Munday and Cramer

Theatre Architecture: How It’s Changed Over Time

As we near pantomime season, more and more people rekindle their love with all that theatres have to offer. Campaigns to save these venues have been long running, with a lack of people supporting them throughout the summer months. Here at Munday + Cramer, however, we believe there is something to be admired about theatre architecture in particular. Afterall, there is a lot that goes into making these locations look and feel as special and authentic as they do!

How It All Started

Theatres were first introduced by the Romans who took inspiration from ancient Greece. Initially built from wood, these structures were typically circular and open-air. Stone soon became the building material of choice due to the risk of natural disasters such as fires. Performances also took place during the daylight due to the lack of electricity and the lighting technology we are used to today.

After Charles I was executed in 1642, however, many theatres were demolished as performances were outlawed. It was believed that these would threaten the peace. Twenty years later, the monarchy was restored and theatres were rebuilt due to a surge in interest.

There is plenty more history to unpack beyond this, which you can read more about here.

How Theatre Architecture Has Changed

As you can imagine, theatre design has changed drastically throughout the years. Not only are we now much more technologically advanced, but we’re also a lot more environmentally conscious too. 

Fast forward to 2023 and technology is used in almost every stage of theatre. From audio and lighting systems to set design and costumes, tech has completely changed the way the industry operates.

When building, expanding, or renovating any theatre, there is a lot to consider. Not only do you need to get the ambience spot on, but you also need to think about space optimisation and acoustics too. Any credible theatre architect will give thought to all of these aspects and the many more.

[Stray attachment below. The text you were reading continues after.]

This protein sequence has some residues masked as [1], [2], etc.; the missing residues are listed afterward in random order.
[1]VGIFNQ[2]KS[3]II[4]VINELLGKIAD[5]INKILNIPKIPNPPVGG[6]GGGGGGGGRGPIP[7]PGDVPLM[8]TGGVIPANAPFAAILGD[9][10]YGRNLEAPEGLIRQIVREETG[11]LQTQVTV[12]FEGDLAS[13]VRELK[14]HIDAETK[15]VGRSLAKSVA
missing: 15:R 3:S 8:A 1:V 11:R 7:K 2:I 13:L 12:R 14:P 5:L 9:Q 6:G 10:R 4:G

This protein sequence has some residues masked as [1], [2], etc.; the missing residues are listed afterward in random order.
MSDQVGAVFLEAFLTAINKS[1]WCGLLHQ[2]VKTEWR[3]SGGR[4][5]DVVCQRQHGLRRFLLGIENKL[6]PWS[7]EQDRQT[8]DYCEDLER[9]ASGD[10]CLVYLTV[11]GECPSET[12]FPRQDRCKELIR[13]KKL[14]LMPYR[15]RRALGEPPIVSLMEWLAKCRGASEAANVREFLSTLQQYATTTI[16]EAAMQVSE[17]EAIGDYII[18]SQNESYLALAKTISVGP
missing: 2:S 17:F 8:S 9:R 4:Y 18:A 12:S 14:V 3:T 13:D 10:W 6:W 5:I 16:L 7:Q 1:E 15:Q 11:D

Theatres in the UK

It’s estimated that there are over 1,100 theatres in the UK that are in active use today. Many of these are well-known, admired buildings usually placed within the heart of a city. Below, we’ve listed a few of our personal favourites…

Theatre Royal, Bath

Built in 1805, the Theatre Royal in Bath is a grade II* listed building. It has a capacity of 900 people and was originally built to replace the Old Orchard Street Theatre. It was built in the Georgian architecture style.

Cliffs Pavilion, Southend

We of course had to give mention to a local theatre to us, the Cliffs Pavilion in Southend. Construction began in the 1930’s for the 500-seat theatre however due to World War II, construction was halted. As such, the building wasn’t opened to the public until much later, in 1964. The building embraces the Art Deco style and underwent a refurbishment in 1991-1992.

Royal Exchange, Manchester

The Royal Exchange is an iconic building, located in the centre of Manchester. The theatre encompasses the Classical architecture style, with elements of Baroque. Construction started in 1867 and finished in 1921, however the Manchester Blitz and bombing in 1996 caused significant damage to the Grade II listed building.

Contact Us

In the process of refurbishing a performance venue? Why not reach out to our theatre architecture experts? For more information about our services and costs, get in touch with our team today. You can email us by clicking here. Alternatively, give us a call directly on 01245 326 200.